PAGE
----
She is 12.5 months old. The last time I nursed her was 1.5 weeks ago. Almost immediately, she started sucking her thumb more (she used to only suck if she was hungry or tired.) I've even caught her pulling her hair (while thumb sucking) about five times. I offer her cow milk and water throughout the day, so she's not thirsty.

Did your kiddos' behaviors change when they were weaned? How concerned do you think I should be about the thumb sucking and hair pulling? I'm feeling guilty that I have caused her some kind of stress or anxiety with this change.

Plowmanators said...

Sarah,

I don't think there was any change in my kids' behavior, but it does make sense. She will be sucking on something soothing less, so it makes sense that she would suck on her thumb more.

See if you can find some way of offering comfort to her. She might be one who likes physical touch, and often with weaning comes less cuddle time overall throughout the day. If so, she might like to sit and cuddle. See the love languages blog label for more ideas on showing love.

Plowmanators said...

Oh, another thing, remember that correlation doesn't mean causation. She might be sucking her thumb and pulling hair for some other reason. I haven't ever had this question before, so it obviously isn't common. She might be sick or something, so do be on the lookout for other possible causes for the behavior.

Rachel said...

Question: I'm interested in weaning my strictly breastfed 9 month old baby. (She occasionally takes a sippy cup of juice or water.) My goal has always been to nurse for 1 year, and to have my child completely weaned by her first birthday, but I'm feeling a little too 'tethered' lately, and am anxious for some flexibility in my schedule.

My baby nurses before solid foods at 8am, 12pm, and 4pm and has a nighttime feeding at 7pm before bed at 8pm. I'm curious to know if I can wean her from the 12pm and 4pm feedings for the next three months without giving up the nighttime and morning feedings. Will I be able to maintain my milk supply? Or should I just try to pump for the noon and 4pm feeding for the next three months when I do need the flexibility. (I just hate pumping though.)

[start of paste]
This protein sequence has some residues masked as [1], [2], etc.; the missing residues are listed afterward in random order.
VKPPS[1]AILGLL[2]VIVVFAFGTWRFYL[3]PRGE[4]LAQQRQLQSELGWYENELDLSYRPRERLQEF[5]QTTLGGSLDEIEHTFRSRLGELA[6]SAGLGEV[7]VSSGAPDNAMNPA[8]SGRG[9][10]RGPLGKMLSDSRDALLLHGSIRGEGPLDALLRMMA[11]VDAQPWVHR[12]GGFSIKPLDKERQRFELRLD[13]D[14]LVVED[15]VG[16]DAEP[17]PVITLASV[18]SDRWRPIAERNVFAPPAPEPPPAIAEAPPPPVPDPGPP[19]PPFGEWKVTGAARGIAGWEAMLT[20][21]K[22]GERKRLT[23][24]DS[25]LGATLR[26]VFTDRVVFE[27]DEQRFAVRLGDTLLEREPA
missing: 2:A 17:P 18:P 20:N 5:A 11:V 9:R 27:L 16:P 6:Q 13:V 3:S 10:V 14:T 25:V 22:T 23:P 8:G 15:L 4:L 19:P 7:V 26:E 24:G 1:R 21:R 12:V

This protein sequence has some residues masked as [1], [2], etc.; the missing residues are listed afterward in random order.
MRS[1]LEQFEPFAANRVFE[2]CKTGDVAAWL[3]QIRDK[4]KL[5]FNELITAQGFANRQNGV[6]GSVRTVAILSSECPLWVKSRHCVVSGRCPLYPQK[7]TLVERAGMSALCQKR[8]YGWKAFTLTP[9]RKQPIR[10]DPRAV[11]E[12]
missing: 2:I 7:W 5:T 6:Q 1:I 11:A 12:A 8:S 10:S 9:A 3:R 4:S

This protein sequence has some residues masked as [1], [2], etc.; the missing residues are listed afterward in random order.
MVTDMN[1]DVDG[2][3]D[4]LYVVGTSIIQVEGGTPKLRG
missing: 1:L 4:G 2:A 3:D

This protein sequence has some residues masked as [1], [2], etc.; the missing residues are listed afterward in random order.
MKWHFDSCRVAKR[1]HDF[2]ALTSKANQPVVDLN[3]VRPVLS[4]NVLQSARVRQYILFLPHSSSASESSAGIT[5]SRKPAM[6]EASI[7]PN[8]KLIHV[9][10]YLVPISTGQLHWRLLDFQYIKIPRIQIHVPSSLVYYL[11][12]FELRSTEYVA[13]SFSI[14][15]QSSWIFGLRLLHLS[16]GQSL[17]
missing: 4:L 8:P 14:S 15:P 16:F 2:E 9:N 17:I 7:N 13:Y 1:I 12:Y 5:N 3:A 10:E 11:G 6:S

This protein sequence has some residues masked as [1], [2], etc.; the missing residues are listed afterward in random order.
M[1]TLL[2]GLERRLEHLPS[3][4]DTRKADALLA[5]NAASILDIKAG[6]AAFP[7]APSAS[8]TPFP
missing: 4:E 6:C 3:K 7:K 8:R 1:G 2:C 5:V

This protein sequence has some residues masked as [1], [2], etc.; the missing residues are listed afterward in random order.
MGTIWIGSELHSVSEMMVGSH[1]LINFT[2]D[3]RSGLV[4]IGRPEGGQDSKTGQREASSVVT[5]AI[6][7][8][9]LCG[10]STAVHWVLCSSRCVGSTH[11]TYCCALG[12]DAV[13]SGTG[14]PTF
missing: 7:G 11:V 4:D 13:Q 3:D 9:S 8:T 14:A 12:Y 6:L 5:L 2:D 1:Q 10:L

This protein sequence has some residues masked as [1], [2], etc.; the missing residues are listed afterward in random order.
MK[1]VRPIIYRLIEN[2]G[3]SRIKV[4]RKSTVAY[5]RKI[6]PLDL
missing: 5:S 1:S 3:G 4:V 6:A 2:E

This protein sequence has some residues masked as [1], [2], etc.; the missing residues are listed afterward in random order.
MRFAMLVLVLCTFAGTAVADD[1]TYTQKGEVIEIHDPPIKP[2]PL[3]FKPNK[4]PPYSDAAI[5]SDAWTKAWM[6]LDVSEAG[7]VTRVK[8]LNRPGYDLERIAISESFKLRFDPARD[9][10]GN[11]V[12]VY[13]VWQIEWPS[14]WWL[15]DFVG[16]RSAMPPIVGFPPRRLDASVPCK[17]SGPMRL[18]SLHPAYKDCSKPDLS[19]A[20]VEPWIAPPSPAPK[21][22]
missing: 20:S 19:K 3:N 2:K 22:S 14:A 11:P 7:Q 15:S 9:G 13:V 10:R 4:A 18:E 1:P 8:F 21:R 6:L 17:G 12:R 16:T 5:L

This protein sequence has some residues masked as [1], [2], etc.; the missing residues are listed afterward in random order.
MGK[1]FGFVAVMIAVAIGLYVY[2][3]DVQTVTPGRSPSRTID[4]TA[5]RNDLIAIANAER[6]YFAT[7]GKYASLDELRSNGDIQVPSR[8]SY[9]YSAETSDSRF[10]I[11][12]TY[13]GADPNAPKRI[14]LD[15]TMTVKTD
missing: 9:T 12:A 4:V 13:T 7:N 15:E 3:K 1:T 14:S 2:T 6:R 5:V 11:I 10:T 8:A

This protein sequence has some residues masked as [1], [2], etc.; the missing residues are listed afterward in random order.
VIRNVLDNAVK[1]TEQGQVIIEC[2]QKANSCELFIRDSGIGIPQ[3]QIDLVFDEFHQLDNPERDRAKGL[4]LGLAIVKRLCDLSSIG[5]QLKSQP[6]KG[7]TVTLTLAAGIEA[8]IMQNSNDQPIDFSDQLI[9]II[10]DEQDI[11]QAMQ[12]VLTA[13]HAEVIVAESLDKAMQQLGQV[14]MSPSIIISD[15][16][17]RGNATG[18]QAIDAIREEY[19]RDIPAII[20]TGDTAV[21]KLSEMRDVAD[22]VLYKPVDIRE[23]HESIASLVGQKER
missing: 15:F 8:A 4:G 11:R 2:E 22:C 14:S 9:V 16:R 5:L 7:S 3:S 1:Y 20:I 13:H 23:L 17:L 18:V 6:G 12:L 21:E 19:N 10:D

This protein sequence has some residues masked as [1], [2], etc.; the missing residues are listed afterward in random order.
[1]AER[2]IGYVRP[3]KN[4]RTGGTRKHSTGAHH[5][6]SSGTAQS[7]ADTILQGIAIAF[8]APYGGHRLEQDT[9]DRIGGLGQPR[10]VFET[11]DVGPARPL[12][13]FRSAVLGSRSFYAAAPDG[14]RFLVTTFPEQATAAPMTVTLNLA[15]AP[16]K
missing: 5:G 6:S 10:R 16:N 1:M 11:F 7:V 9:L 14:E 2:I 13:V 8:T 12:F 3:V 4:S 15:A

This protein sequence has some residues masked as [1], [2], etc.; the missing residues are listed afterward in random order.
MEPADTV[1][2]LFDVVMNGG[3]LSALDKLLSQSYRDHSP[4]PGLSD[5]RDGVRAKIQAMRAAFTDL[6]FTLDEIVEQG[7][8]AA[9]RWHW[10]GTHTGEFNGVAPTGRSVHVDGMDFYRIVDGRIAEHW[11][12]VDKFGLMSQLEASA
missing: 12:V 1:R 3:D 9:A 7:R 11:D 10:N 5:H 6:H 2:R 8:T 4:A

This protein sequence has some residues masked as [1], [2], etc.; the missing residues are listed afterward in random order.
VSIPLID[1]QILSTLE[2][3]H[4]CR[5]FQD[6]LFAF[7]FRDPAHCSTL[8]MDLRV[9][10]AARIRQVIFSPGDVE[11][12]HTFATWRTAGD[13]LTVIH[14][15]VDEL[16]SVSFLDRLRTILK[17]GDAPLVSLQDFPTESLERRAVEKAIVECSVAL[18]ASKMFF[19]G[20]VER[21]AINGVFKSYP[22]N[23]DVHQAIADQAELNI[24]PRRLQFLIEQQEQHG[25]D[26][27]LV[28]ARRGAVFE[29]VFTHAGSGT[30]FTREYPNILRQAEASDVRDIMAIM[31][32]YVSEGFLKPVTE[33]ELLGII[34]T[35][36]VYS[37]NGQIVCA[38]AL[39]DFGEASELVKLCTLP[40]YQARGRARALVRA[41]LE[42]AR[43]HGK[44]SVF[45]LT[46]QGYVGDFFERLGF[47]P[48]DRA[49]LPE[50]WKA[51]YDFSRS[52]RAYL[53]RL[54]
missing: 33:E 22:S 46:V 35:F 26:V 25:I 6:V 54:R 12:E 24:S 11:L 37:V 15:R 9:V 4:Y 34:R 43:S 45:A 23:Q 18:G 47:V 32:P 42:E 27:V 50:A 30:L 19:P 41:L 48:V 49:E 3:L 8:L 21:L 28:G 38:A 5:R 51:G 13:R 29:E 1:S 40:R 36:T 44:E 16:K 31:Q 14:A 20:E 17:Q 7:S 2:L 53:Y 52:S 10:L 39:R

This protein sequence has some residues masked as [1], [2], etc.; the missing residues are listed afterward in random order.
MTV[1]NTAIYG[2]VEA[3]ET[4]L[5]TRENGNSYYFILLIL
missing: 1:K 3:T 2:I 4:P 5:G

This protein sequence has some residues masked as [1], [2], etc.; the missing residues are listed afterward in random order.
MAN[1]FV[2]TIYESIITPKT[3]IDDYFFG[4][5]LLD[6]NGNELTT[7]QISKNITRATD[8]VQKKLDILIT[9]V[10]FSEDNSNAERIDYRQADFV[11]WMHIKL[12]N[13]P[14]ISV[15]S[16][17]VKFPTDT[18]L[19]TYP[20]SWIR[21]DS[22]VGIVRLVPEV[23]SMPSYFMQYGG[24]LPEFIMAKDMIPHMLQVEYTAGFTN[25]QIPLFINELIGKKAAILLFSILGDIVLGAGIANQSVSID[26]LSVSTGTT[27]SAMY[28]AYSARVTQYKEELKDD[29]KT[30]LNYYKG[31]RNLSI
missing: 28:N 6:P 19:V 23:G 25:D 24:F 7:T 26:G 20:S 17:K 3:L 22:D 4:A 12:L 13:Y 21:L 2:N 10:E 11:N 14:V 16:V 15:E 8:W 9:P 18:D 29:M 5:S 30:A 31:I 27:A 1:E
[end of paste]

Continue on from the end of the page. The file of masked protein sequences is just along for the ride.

AND what would be the big deal if I didn't make it to the year mark anyway??

THANK YOU for your help!

Plowmanators said...

Rachel,

I think it is pretty well accepted that the longer you can breastfeed, the healthier your baby should be. But you are farther than most people even get. Do what works for your family.

As for if your milk supply would stay up, there is no way to know. Some women can maintain it. Those who do "extending breastfeeing" past one year often only feed 1-2 times a day from the breast. So it works for some.

But not for all. So if you want to still nurse twice a day, I would be prepared to need to pump at least one time a day, possibly twice. A nice thing about that is that you could give her the breastmilk in a bottle/sippy and she would still get the benefits of breastmilk :)